Music sequencer software, such as Pro Tools, Logic Audio and many others, are perhaps the most widely used form of contemporary music technology. Such programs allow the user to record acoustic sounds or MIDI musical sequences, which may then be organized along a time line. Musical segments can be copied and duplicated ad infinitum, as well as edited and processed using a multitude of audio effects.

Contemporary classical music sometimes uses computer-generated sounds, either pre-recorded or generated/manipulated live, in conjunction or wikt:juxtaposition with classical acoustic instruments like the cello or violin. Classical and other notated types of music are frequently written on scorewriter software.

Many musicians and artists use 'patcher' type programmes, such as Pd, Bidule, Max/MSP and Audiomulch as well as (or instead of) digital audio workstations or sequencers and there are still a significant number of people using more "traditional" software only approaches such as CSound or the Composers Desktop Project.

Music technology includes many forms of music reproduction. Music and sound technology refer to the use of sound engineering in both a commercial or leisurely/experimental manner. Music technology and sound technology may sometimes be classed as the same thing, but they actually refer to different fields of work, the names of which are to some extent self-explanatory, but where sound engineering may refer primarily to the use of sound technology for media-logical purposes.

Music technology timeline

  • 1874 : Elisha Gray's Musical Telegraph
  • 1876 : Alexander Graham Bell completed his designs for the telephone
  • 1877 : Thomas Edison and Emile Berliner simultaneously invented the first prototypes of the phonograph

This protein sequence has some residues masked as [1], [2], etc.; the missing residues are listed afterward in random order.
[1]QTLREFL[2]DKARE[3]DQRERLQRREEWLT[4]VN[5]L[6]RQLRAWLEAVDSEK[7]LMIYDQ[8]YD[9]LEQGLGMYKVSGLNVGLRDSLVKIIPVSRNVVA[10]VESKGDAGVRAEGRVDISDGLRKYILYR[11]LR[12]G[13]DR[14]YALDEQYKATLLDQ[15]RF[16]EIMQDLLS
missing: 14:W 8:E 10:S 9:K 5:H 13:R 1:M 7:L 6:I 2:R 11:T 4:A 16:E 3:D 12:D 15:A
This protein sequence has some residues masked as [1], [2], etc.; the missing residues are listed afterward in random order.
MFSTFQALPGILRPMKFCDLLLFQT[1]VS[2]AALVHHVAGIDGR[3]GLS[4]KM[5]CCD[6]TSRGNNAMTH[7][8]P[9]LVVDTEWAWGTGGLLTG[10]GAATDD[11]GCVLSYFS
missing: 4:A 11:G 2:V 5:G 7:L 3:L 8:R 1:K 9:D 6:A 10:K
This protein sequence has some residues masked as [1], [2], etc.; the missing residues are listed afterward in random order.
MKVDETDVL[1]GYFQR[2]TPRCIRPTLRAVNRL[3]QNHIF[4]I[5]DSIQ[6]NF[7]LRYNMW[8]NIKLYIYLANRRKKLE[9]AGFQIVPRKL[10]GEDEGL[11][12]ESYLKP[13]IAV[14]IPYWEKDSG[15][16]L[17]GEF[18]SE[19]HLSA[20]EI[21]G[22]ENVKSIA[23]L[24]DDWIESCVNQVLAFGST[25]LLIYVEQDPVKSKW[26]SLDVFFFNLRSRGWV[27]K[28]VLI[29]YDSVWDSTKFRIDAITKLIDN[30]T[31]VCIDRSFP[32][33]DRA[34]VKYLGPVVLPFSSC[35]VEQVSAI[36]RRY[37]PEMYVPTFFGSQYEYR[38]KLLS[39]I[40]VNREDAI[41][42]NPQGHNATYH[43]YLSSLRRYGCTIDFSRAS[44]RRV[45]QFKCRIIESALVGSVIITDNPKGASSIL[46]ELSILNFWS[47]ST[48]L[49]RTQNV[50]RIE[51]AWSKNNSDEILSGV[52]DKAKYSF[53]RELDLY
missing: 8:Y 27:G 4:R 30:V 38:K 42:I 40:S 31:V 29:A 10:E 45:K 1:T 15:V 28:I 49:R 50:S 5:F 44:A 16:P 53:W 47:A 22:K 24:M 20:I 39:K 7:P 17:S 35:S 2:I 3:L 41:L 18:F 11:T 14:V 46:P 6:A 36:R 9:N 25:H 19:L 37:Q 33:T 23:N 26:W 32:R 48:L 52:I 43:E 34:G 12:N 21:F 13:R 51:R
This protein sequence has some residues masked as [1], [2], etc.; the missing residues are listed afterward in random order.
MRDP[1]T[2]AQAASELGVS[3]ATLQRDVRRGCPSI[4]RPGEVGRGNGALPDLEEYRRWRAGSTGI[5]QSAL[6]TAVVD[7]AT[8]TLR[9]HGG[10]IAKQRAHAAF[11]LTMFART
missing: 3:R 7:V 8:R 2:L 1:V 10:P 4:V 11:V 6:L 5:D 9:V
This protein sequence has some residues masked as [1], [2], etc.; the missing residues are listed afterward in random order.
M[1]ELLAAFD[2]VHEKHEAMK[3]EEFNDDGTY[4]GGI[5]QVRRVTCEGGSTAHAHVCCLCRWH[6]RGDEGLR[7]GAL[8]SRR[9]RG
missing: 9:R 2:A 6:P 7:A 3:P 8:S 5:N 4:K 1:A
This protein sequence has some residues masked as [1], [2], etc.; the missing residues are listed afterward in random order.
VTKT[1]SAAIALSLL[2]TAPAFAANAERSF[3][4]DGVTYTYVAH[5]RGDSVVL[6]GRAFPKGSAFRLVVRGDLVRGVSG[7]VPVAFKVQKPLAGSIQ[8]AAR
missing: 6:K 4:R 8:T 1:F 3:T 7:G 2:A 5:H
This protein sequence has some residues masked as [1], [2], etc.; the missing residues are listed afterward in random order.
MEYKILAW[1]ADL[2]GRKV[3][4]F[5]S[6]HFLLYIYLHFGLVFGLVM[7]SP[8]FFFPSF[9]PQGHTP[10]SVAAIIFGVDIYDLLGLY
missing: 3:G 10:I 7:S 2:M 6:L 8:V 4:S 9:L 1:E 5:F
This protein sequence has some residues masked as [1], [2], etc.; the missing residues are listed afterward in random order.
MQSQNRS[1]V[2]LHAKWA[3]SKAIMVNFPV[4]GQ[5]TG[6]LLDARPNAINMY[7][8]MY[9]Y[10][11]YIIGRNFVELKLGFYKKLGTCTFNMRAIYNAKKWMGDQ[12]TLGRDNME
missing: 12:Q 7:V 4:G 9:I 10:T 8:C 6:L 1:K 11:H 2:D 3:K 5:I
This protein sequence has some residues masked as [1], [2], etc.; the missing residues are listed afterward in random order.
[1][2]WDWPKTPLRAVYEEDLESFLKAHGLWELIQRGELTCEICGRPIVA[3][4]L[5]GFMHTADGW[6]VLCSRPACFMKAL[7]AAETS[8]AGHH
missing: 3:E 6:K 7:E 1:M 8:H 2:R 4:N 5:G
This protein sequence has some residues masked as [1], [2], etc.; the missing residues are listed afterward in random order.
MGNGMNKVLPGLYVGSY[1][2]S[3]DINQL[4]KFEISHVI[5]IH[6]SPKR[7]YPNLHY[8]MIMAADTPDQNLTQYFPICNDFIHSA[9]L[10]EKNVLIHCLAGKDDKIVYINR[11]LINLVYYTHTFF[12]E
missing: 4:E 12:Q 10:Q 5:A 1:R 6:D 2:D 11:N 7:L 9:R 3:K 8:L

• 1888 : Thomas Edison introduces the electric motor-driven phonograph
  • 1896 : Edwin S. Votey completes the first Pianola
  • 1898 : Valdemar Poulsen patents the Telegraphone
  • 1906 : Thaddeus Cahill introduces the Telharmonium to the public
  • 1906 : Lee De Forest invented the Triode, the first vacuum tube
  • 1910 : Vladimir Baranoff-Rossine constructed the Piano Optophonique
  • 1912 : Major Edwin F. Armstrong is issued a patent for a regenerative circuit, making radio reception practical
  • 1915 : Lee de Forest created the Audion Piano
  • 1917 : Leon Theremin invented the prototype of the Theremin
  • 1921 : First commercial AM radio Broadcast made by KDKA, Pittsburgh, PA
  • 1926 : Jorge Mager presented his electronic instruments, in the Spharaphon line
  • 1927 : Pierre Toulon and Krugg Bass invent the Cellulophone
  • 1928 : René Bertrand invents the Dynaphone
  • 1928 : Fritz Pfleumer patents a system for recording on paper coated with a magnetizable, powdered steel layer. A precuser to tape.
  • 1929 : Laurens Hammond created the first Hammond Organ
  • 1929 : Nikolay Obukhov commissioned Michel Billaudot and Pierre Duvalie to design the Sonorous Cross
  • 1929 : Peter Lertes and Bruno Helberger developed the Hellertion
  • 1930 : Robert Hitcock comletes the Westinghouse Organ
  • 1930 : Freidrich Trautwein invents the Trautonium
  • 1931 : Alan Blumlein, working for EMI in London, in effect, patents stereo
  • 1932 : Nicholas Langer built the Emicon
  • 1932 : Yevgeny Alexandrovith Sholpo constructed the Variophone
  • 1932 : Harry F. Olson patents the first cardioid ribbon microphone
  • 1933 : Ivan Eremeef invents the Gnome
  • 1934 : Milton Taubman constructed the Electronde
  • 1935 : BASF prepares first plastic-based magnetic tapes
  • 1936 : Harald Bode designed the Warbo Formenn Organ
  • 1936 : Oskar Vierling and Winston Kock designed the Grosstonorgel
  • 1937 : Orson Welles, first director to use studio electronics, during his broadcast of War of the Worlds
  • 1938 : Georges Jenny develops the Ondioline
  • 1938 : Benjamin B. Baur of Shure Bros. engineers a single microphone element to produce a cardioid pickup pattern
  • 1939 : Homer W. Dudley invented the Parallel Bandpass Vocoder
  • 1940 : Karl Wagner early development of Voice Synthesizers, precursors of the vocoder
  • 1940 : Homer W. Dudley introduced the Voder Speech Synthesizer
  • 1940 : The Hammond Organ Company releases the Solovox
  • 1941 : Commercial FM broadcasting begins in the US
  • 1944 : Harold Rhodes built the first prototype of the Rhodes Piano